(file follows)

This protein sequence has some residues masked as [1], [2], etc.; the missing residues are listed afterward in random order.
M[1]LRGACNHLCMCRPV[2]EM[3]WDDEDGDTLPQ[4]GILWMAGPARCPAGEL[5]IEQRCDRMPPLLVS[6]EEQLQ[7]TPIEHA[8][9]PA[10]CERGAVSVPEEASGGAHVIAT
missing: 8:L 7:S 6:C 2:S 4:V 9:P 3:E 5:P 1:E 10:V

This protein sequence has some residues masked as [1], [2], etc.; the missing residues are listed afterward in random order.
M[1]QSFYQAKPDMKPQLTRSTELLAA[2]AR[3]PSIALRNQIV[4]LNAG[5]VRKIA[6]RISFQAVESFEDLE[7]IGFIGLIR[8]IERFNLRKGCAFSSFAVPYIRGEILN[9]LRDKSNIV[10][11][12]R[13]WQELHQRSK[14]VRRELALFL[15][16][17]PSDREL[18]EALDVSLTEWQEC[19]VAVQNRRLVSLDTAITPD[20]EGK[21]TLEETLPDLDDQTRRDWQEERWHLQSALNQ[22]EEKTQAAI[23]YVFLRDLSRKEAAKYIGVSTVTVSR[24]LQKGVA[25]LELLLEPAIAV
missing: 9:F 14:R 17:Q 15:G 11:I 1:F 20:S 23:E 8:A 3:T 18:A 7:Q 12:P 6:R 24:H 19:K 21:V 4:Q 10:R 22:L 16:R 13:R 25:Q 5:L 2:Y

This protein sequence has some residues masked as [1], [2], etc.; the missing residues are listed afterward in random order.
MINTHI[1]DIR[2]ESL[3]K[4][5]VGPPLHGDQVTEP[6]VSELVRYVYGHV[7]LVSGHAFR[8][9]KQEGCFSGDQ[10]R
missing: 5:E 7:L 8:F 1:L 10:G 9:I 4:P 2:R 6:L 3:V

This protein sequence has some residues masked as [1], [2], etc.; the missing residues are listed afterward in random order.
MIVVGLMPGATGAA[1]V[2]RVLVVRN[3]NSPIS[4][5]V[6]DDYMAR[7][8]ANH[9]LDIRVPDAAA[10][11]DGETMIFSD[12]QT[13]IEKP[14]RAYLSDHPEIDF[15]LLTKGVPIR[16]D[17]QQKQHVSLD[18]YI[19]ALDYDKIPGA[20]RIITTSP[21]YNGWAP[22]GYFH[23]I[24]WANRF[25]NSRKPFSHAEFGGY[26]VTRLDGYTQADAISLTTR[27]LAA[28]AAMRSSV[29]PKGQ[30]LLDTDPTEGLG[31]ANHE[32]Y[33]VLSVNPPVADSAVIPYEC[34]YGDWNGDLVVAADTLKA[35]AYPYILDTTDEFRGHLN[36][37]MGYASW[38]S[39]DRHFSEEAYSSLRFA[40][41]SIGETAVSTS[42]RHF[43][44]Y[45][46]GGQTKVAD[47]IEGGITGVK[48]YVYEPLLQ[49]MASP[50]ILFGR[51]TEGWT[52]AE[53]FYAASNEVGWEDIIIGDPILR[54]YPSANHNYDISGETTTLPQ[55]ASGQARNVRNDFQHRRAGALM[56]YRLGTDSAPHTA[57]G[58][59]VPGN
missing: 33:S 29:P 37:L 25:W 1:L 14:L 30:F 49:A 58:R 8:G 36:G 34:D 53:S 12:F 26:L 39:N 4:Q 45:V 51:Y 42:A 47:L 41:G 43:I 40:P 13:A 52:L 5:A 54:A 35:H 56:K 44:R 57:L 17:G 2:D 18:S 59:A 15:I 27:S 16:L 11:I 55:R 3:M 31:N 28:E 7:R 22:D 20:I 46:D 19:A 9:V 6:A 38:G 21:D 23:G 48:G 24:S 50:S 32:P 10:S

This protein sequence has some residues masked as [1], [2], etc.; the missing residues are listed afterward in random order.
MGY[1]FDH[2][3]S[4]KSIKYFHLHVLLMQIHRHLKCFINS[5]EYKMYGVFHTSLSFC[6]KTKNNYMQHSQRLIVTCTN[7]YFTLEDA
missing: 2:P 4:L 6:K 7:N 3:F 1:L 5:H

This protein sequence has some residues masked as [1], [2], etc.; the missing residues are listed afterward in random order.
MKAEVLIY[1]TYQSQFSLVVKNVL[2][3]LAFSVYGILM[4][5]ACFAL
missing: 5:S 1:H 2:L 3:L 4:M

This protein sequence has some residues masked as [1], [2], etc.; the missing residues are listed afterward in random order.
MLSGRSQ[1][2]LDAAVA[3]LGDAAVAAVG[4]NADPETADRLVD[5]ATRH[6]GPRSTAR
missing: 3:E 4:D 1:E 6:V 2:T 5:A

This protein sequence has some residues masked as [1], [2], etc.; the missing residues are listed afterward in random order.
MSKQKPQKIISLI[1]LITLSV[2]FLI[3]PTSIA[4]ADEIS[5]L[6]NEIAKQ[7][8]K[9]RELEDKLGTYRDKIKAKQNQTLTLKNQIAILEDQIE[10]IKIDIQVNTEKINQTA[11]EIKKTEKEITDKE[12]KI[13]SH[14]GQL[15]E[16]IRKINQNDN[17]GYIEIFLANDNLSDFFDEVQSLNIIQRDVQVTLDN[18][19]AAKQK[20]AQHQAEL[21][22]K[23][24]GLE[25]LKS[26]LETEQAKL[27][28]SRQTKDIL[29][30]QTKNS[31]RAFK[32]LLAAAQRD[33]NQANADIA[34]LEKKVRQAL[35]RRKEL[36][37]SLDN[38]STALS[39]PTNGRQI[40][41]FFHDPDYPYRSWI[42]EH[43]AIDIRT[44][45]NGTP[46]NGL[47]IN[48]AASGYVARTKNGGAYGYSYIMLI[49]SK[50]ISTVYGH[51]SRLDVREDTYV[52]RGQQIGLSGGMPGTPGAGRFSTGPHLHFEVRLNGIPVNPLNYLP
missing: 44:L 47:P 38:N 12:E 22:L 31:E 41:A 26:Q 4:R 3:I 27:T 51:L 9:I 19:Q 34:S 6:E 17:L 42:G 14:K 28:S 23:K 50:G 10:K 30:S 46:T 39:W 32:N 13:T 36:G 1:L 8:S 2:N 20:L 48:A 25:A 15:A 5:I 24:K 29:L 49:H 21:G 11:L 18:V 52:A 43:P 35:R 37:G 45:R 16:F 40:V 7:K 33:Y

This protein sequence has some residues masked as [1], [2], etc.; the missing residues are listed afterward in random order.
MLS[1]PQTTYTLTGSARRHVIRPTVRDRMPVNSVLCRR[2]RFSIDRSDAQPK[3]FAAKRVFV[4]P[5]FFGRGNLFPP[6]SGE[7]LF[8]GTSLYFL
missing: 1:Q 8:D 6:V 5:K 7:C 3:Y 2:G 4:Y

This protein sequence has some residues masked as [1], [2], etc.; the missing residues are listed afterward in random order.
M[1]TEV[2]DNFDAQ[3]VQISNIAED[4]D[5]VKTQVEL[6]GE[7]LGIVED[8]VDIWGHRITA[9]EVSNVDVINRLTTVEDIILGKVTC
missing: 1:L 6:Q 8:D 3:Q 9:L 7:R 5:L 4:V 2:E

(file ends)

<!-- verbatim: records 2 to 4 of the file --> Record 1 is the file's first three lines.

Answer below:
This protein sequence has some residues masked as [1], [2], etc.; the missing residues are listed afterward in random order.
M[1]QSFYQAKPDMKPQLTRSTELLAA[2]AR[3]PSIALRNQIV[4]LNAG[5]VRKIA[6]RISFQAVESFEDLE[7]IGFIGLIR[8]IERFNLRKGCAFSSFAVPYIRGEILN[9]LRDKSNIV[10][11][12]R[13]WQELHQRSK[14]VRRELALFL[15][16][17]PSDREL[18]EALDVSLTEWQEC[19]VAVQNRRLVSLDTAITPD[20]EGK[21]TLEETLPDLDDQTRRDWQEERWHLQSALNQ[22]EEKTQAAI[23]YVFLRDLSRKEAAKYIGVSTVTVSR[24]LQKGVA[25]LELLLEPAIAV
missing: 9:F 14:R 17:Q 15:G 11:I 1:F 20:S 23:E 8:A 3:T 18:A 7:Q 12:P 6:R 24:H 19:K 21:V 4:Q 10:R 22:L 16:R 13:R 25:Q 5:L 2:Y

This protein sequence has some residues masked as [1], [2], etc.; the missing residues are listed afterward in random order.
MINTHI[1]DIR[2]ESL[3]K[4][5]VGPPLHGDQVTEP[6]VSELVRYVYGHV[7]LVSGHAFR[8][9]KQEGCFSGDQ[10]R
missing: 5:E 7:L 8:F 1:L 10:G 9:I 4:P 2:R 6:L 3:V

This protein sequence has some residues masked as [1], [2], etc.; the missing residues are listed afterward in random order.
MIVVGLMPGATGAA[1]V[2]RVLVVRN[3]NSPIS[4][5]V[6]DDYMAR[7][8]ANH[9]LDIRVPDAAA[10][11]DGETMIFSD[12]QT[13]IEKP[14]RAYLSDHPEIDF[15]LLTKGVPIR[16]D[17]QQKQHVSLD[18]YI[19]ALDYDKIPGA[20]RIITTSP[21]YNGWAP[22]GYFH[23]I[24]WANRF[25]NSRKPFSHAEFGGY[26]VTRLDGYTQADAISLTTR[27]LAA[28]AAMRSSV[29]PKGQ[30]LLDTDPTEGLG[31]ANHE[32]Y[33]VLSVNPPVADSAVIPYEC[34]YGDWNGDLVVAADTLKA[35]AYPYILDTTDEFRGHLN[36][37]MGYASW[38]S[39]DRHFSEEAYSSLRFA[40][41]SIGETAVSTS[42]RHF[43][44]Y[45][46]GGQTKVAD[47]IEGGITGVK[48]YVYEPLLQ[49]MASP[50]ILFGR[51]TEGWT[52]AE[53]FYAASNEVGWEDIIIGDPILR[54]YPSANHNYDISGETTTLPQ[55]ASGQARNVRNDFQHRRAGALM[56]YRLGTDSAPHTA[57]G[58][59]VPGN
missing: 33:S 29:P 37:L 25:W 1:L 14:L 30:F 49:A 58:R 8:G 36:G 34:D 53:S 12:F 26:L 39:N 4:Q 45:V 51:Y 42:A 47:L 41:G 43:I 40:P 13:A 52:L 5:A 54:A 35:H 56:K 44:R 57:L 17:G 2:D 18:S 59:A 15:I 27:S 16:L 11:I 55:R 3:M 31:N 28:E 7:R 22:D 20:I 46:D 19:A 9:V 6:A 38:G 21:D 23:G 48:G 24:S 50:S 32:P 10:S